among peers in which team members take on leadership functions traditionally
handled by a designated leader (Carson et al., 2007; Pearce &
Conger, 2003). The aggregation approach captures the leadership influence
that all team members adopt, not just a single, formal team leader.
A critical limitation of this approach, however, is that it generally positions
shared leadership as deriving from an undifferentiated set of
members and assumes convergence of attitudes among team members
(Carson et al., 2007; D’Innocenzo et al., 2016). Because this approach
assumes that team members share a convergent perception of how
much leadership their peer display, it takes the third characteristics of
shared leadership—decentralized distribution of leadership influence—
as granted.
4.2 | The social network approach
To address the above‐noted limitations, another group of researchers (e.
g., Carson et al., 2007; Mayo, Meindl, & Pastor, 2003; Mehra et al., 2006;
White, Currie, & Lockett, 2016) have adopted a social network approach
to operationalize shared leadership. The social network approaches
assume that dyadic leader–follower relationships jointly formthe overall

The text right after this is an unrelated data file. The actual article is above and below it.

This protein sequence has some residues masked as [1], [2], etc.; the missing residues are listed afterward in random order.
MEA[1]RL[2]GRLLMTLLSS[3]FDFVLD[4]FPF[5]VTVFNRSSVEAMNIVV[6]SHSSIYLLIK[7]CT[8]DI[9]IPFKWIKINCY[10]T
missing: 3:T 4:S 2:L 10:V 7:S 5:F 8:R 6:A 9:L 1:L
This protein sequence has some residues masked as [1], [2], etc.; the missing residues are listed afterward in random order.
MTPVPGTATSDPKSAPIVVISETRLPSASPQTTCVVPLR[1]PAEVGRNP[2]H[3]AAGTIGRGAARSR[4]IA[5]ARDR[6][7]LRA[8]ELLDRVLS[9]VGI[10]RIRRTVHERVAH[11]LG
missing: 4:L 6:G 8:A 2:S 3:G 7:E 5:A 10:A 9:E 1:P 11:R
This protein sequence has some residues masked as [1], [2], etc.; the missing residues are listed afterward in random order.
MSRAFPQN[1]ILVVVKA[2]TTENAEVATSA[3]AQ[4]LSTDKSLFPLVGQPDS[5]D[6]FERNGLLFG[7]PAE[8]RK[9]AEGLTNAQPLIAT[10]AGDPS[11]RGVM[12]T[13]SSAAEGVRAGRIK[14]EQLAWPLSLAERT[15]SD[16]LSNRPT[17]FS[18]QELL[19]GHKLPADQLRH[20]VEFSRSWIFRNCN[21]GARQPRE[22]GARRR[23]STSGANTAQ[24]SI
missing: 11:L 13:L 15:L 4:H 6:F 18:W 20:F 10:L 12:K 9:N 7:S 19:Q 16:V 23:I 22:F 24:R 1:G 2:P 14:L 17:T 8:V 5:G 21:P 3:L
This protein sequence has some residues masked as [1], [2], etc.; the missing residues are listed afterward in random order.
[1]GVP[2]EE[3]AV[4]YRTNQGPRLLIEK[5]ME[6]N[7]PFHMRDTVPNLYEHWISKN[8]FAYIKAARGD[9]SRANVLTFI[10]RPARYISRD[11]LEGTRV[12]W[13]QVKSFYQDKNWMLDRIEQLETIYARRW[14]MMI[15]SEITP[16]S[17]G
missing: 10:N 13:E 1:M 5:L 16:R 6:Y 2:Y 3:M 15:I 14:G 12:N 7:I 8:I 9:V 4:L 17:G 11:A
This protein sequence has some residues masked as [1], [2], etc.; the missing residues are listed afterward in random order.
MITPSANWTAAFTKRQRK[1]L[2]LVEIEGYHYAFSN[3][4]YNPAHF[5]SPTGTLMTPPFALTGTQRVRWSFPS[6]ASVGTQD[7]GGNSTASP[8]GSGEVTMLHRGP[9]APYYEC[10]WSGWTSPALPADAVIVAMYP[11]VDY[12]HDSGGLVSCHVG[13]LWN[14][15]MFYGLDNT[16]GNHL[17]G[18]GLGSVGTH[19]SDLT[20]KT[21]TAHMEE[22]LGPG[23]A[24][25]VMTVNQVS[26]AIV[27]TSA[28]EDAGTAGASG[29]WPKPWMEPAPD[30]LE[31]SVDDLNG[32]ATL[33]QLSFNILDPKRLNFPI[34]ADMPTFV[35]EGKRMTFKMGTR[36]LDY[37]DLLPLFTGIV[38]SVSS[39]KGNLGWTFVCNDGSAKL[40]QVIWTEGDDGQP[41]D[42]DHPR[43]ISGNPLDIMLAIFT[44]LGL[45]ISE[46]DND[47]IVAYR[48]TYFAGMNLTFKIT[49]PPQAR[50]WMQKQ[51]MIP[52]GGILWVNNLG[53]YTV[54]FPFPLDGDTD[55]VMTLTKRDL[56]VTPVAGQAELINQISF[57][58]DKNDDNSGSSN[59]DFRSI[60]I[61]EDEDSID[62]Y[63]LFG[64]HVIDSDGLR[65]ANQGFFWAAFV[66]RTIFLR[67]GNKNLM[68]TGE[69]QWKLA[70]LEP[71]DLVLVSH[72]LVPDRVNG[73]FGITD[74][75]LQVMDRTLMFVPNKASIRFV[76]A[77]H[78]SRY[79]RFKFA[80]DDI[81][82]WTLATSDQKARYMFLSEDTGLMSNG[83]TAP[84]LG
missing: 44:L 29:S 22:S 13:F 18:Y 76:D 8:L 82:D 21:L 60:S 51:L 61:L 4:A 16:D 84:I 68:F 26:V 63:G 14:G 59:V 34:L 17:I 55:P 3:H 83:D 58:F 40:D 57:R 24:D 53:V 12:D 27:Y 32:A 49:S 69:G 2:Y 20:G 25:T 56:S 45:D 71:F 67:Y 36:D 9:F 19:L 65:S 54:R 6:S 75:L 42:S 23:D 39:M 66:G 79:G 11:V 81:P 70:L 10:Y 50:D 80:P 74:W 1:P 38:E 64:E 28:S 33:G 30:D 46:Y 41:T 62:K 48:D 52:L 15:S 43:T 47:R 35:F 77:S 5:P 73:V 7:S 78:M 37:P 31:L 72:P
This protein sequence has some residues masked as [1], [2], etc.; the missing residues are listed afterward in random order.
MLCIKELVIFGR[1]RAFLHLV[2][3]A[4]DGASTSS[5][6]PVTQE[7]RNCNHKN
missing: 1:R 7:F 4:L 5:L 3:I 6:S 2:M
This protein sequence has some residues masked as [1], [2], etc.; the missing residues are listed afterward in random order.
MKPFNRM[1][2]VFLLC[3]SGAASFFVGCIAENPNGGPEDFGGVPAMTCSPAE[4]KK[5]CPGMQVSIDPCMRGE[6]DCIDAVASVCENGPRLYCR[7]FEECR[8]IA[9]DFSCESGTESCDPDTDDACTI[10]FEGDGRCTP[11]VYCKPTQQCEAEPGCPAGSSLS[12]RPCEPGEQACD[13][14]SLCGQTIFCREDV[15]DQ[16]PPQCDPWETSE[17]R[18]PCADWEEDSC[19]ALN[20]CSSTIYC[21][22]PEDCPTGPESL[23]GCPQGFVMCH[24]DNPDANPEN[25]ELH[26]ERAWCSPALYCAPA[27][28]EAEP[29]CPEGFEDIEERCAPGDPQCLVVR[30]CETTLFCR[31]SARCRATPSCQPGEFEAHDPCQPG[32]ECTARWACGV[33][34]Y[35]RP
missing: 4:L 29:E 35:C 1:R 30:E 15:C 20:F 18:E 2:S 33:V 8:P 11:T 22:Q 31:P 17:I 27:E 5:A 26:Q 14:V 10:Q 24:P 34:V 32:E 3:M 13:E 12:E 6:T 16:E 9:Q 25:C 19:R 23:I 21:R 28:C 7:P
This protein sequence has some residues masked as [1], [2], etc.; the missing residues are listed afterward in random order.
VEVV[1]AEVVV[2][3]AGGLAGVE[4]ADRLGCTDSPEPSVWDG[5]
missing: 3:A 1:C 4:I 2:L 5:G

leadership structure within a group. Specifically, this approach assumes
dyadic leading–following connections and tests whether in fact they
exist (and to what degree), and then merges those dyads into a larger
collective network. Although social network approaches do not address
levels of analyses, they allow leadership to be studied as a shared activity
and provide details regarding the shared leadership structure, which
is indexed as density or decentralization of leadership network structure
at the group level. They also enhance the understanding of the recursive
leader–follower processes among team members and facilitate studying
the unique influence of teammembers (Carson et al., 2007; D’Innocenzo
et al., 2016), which is indexed as leadership centrality at the individual